One of my clients owns and manages a small suburban strip mall. One of its tenants recently filed for bankruptcy when its lease still had 4 years left.
When I originally drafted the strip mall’s standard lease, I made sure that it had all the typical tenant default provisions, but those provisions are unenforceable once bankruptcy is filed, and my client can no longer try to collect unpaid rent or try to evict this tenant without first getting approval from the bankruptcy court.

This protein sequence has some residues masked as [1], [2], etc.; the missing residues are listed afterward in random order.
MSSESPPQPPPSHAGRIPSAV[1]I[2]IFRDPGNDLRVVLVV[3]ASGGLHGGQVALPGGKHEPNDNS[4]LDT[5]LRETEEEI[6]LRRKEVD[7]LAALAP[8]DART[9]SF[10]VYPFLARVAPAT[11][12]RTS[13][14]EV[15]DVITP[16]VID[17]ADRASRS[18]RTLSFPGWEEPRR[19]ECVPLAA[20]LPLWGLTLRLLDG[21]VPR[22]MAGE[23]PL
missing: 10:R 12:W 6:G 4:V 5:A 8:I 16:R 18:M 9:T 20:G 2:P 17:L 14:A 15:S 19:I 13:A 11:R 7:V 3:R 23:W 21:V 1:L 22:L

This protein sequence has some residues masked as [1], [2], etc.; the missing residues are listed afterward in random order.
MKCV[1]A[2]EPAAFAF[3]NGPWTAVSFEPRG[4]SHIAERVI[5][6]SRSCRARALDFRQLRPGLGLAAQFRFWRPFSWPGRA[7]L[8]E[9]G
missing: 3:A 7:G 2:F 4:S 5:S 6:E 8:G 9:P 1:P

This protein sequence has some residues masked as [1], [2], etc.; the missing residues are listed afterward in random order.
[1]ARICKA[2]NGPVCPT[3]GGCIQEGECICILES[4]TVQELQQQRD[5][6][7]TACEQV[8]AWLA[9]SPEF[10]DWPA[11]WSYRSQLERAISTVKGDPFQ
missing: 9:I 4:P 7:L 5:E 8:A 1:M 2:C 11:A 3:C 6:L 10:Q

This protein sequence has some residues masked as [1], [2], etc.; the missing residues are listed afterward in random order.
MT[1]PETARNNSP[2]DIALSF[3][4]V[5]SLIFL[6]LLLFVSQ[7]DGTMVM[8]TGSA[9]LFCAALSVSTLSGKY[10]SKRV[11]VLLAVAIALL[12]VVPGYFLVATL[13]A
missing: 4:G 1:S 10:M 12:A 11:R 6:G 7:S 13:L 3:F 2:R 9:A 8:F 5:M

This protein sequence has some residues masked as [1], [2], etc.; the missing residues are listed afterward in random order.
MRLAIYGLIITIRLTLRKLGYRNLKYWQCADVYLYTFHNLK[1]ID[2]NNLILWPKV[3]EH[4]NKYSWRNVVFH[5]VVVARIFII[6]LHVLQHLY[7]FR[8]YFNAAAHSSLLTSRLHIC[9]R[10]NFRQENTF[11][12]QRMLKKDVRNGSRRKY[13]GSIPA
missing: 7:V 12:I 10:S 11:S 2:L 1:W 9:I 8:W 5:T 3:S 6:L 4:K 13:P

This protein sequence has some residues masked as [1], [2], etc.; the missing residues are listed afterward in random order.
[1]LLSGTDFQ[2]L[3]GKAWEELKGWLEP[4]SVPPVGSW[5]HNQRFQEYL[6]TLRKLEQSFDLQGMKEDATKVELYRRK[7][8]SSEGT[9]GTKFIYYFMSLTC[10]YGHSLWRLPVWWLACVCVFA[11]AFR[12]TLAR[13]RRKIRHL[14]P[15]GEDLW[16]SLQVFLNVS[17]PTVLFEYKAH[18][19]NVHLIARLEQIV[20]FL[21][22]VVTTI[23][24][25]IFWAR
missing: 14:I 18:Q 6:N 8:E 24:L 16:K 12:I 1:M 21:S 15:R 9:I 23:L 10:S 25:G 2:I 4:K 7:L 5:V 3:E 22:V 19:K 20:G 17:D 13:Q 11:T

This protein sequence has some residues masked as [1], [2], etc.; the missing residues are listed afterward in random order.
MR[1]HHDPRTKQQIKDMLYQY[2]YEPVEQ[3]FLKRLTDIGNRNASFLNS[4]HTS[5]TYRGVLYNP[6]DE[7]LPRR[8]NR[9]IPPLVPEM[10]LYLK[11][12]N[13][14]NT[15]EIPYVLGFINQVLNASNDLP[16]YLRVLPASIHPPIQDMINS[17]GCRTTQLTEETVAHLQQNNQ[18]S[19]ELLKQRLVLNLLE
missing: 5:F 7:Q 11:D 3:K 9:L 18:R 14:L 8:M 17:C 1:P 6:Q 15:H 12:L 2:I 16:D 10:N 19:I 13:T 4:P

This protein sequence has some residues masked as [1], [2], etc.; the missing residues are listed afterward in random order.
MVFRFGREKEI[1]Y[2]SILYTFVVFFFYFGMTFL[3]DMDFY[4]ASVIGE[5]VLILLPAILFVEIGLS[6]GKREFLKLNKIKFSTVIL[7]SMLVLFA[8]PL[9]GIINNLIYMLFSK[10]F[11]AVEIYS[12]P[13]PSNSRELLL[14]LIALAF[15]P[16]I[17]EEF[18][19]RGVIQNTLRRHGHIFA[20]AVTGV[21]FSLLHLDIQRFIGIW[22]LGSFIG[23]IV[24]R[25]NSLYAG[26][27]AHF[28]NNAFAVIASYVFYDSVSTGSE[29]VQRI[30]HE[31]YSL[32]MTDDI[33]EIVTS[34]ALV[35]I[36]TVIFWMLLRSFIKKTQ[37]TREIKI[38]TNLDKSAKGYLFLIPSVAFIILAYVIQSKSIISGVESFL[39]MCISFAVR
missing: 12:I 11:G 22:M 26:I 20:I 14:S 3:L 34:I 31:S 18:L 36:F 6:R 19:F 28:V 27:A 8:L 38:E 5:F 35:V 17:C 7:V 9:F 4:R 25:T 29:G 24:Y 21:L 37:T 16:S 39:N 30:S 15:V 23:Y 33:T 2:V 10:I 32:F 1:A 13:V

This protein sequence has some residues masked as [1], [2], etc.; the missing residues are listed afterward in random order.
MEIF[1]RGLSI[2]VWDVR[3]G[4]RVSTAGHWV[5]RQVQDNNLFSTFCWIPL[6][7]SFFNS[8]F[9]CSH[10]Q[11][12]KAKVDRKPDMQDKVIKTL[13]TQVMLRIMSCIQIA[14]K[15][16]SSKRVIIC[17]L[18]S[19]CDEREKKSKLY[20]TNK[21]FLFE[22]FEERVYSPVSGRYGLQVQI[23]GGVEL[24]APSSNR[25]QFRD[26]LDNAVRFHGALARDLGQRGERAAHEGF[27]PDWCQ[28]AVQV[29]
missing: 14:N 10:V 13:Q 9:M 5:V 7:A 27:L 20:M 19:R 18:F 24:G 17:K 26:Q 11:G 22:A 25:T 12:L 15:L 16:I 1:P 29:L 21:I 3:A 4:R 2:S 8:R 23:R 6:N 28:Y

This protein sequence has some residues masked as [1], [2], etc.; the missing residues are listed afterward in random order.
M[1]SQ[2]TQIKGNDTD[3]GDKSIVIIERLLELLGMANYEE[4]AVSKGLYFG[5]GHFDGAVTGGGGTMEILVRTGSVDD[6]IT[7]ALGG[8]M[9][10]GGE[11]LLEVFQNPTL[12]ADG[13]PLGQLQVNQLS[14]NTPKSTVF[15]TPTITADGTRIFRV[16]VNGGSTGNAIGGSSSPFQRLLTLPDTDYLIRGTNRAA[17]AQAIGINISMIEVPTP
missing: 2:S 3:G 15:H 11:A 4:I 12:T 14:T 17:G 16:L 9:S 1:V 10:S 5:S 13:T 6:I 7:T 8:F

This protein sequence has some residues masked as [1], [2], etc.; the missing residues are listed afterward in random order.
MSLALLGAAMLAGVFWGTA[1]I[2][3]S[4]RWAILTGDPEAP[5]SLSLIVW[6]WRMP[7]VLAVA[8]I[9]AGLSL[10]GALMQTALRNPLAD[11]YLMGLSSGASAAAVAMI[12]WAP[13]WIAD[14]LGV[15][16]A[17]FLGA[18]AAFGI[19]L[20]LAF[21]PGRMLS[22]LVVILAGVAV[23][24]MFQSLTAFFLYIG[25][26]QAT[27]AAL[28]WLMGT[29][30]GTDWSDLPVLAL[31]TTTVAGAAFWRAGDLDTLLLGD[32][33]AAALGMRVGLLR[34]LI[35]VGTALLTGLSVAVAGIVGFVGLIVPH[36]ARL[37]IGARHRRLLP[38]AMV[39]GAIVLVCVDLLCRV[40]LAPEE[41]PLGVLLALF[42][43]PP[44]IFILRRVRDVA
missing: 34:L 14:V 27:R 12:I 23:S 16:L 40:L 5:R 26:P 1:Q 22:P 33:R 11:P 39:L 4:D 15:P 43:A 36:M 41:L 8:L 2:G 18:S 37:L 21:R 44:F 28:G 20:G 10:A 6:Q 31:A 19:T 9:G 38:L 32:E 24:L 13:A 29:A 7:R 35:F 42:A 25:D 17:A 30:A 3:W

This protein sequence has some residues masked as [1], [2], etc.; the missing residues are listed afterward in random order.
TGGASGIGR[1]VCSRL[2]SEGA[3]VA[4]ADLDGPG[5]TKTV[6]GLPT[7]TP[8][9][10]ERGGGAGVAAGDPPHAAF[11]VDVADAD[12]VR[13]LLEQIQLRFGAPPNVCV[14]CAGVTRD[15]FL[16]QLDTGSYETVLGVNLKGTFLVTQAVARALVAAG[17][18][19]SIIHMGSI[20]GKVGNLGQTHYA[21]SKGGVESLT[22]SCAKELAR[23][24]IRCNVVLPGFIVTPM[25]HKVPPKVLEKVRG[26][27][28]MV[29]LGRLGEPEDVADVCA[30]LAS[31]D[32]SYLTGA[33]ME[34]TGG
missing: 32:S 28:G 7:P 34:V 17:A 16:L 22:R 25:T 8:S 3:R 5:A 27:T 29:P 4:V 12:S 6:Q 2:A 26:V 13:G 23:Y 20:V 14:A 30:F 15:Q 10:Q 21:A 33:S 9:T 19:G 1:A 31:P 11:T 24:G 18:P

As a business lawyer, I am both practical and realistic. Even the best contract can go only so far. To protect against an insolvent tenant, the landlord would be best served by getting a third party payment source such as a letter of credit or guaranty.
If you are a commercial property manager, how long does it takes you to approve a new tenant? A standard credit review is just the first step.